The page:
Beijing: A globe-trotting steel billionaire and two former world champions have ensured India’s sportsmen will not cite lack of funds as an excuse if they fail at the Olympics.
In a country where fortune and fame is reserved mainly for cricketers, Olympic hopefuls have blamed the absence of world-class training facilities and monetary benefits for their poor performance.
Bull’s eye: A file photo of archer Mangal Singh, who was picked up in February 2006 and sent to the Mittal Champions Trust. Photograph: HT
But two separate initiatives, one by steel magnate Lakshmi Mittal and the other a joint effort by former All-England badminton champion Prakash Padukone and billiards great Geet Sethi, will break new ground at Beijing.
Mittal, whom Forbes lists as the world’s fourth richest man with a personal fortune of $45 billion (Rs1.9 trillion), kicked off the campaign in 2005 to ensure a brighter future for India’s Olympic sportspersons.
Disappointed at India’s lone medal at the Athens Games, the industrialist put aside $10 million to promote sporting excellence in the country through the Mittal Champions Trust. Mittal hoped at least 10 of the trust’s 32 beneficiaries would qualify for Beijing. Three years on, 13 have made the grade with a promise they are not at the Olympics just to make up the numbers.
“We have taken care of all their needs,” the trust’s administrator Manisha Malhotra said. “These include training, competitive exposure, physios, fitness and dietary supplements.”
Archer Mangal Singh, who shot birds with bows and arrows in his remote village of Ichakuti in Jharkhand, was picked up in February 2006 and sent to the trust’s training centre near Bangalore.
Singh, 24, repaid that faith by helping India win the men’s recurve team event in the World Cup in Antalya, Turkey, ahead of the Olympics.
The shooters who joined the trust were sent abroad for training and assured of quality ammunition that was so scarce in India that the country’s federation threatened to boycott the Olympics.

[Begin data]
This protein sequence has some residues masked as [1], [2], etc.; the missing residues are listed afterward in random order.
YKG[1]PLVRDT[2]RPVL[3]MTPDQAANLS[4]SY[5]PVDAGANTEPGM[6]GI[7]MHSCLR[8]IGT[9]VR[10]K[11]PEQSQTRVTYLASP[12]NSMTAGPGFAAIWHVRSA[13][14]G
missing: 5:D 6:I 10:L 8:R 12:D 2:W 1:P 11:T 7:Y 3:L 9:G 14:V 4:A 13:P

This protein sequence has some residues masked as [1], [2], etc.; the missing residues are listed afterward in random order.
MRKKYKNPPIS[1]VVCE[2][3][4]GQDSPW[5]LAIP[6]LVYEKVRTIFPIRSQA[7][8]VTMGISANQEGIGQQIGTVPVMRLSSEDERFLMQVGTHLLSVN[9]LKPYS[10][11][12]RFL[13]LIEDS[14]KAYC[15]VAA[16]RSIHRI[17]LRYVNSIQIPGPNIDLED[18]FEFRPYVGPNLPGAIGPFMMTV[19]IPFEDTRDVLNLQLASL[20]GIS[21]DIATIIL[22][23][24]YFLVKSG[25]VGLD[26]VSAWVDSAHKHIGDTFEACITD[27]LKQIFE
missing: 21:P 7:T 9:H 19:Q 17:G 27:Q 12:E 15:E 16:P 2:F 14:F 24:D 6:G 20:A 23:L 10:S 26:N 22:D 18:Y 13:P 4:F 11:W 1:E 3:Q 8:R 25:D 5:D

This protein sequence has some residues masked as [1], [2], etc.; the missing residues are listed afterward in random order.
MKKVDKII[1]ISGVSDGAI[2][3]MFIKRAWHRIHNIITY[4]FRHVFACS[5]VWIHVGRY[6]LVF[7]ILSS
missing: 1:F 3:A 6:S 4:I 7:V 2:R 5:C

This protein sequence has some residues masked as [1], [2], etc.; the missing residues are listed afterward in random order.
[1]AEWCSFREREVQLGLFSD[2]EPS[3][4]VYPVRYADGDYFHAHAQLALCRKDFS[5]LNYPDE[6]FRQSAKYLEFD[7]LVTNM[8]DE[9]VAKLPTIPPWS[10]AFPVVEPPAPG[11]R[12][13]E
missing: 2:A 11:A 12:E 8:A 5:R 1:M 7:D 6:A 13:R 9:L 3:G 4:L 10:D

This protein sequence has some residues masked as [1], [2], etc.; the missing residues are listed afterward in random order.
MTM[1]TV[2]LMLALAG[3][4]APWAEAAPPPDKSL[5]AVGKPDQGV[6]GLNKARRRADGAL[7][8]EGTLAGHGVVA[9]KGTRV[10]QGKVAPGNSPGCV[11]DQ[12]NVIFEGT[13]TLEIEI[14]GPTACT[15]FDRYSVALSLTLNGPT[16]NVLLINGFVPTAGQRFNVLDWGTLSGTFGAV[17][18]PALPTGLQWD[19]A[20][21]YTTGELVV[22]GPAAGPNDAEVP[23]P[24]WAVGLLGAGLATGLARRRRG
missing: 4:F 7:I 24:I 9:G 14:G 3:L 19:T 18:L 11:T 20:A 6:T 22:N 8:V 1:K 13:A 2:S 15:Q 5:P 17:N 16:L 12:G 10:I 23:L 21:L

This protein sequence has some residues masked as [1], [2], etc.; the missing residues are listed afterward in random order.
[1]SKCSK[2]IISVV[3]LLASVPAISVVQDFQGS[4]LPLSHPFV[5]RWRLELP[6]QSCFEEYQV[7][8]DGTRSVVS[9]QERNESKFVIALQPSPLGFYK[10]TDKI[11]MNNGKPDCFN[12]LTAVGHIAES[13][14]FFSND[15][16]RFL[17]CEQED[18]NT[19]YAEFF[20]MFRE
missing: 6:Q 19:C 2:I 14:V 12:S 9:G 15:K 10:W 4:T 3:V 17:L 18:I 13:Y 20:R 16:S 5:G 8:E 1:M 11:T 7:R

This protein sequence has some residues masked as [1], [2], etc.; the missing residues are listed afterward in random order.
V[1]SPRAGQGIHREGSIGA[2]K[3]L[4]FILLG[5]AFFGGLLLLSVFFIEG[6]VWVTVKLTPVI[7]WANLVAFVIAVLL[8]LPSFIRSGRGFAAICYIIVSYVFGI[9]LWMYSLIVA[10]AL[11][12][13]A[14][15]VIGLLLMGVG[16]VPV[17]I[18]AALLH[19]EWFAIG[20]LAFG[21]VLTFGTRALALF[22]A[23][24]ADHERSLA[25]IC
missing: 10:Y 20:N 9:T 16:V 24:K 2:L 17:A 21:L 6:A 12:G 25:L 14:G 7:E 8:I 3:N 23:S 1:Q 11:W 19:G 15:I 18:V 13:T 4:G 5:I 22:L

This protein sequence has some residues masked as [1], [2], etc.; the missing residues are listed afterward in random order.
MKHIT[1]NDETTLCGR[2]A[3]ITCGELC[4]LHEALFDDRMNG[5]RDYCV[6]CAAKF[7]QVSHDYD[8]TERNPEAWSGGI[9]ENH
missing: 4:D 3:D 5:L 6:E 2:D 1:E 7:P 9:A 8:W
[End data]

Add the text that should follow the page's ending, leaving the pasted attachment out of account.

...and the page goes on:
Padukone and Sethi, tired of cricket’s monopoly in the corporate sector, joined hands with like-minded businessmen in 2006 to launch the Olympic Gold Quest Foundation to help medal hopefuls.
The foundation is sponsoring rifle shooter Gagan Narang at the Olympics, one of India’s medal contenders after winning a bronze at the World Cup in Beijing in April.
“I am really grateful to the Gold Quest,” said Narang. “The feeling that someone is there to support you all the way is sometimes enough to make the difference.”
India’s annual sports budget of $280 million is less than half of the $724 million eight franchises paid for owning cricket teams in the Indian Premier League in May-June. India, whose Olympic success has been defined by eight hockey golds till 1980, has won just four individual medals, the best being shooter Rajyavardhan Rathore’s silver at Athens.
Sethi, a six-time world professional billiards champion, said he was confident India’s Olympic goals will match the hysteria that cricket creates.
“I have found that emotional and patriotic sentiments are high in India when it comes to raising funds for the elusive Olympic individual gold,” Sethi said. “After all, the sporting culture of any nation is not defined by the mass hysteria generated by a single team event such as football or cricket or baseball, but by the country’s performance in Olympic sports.”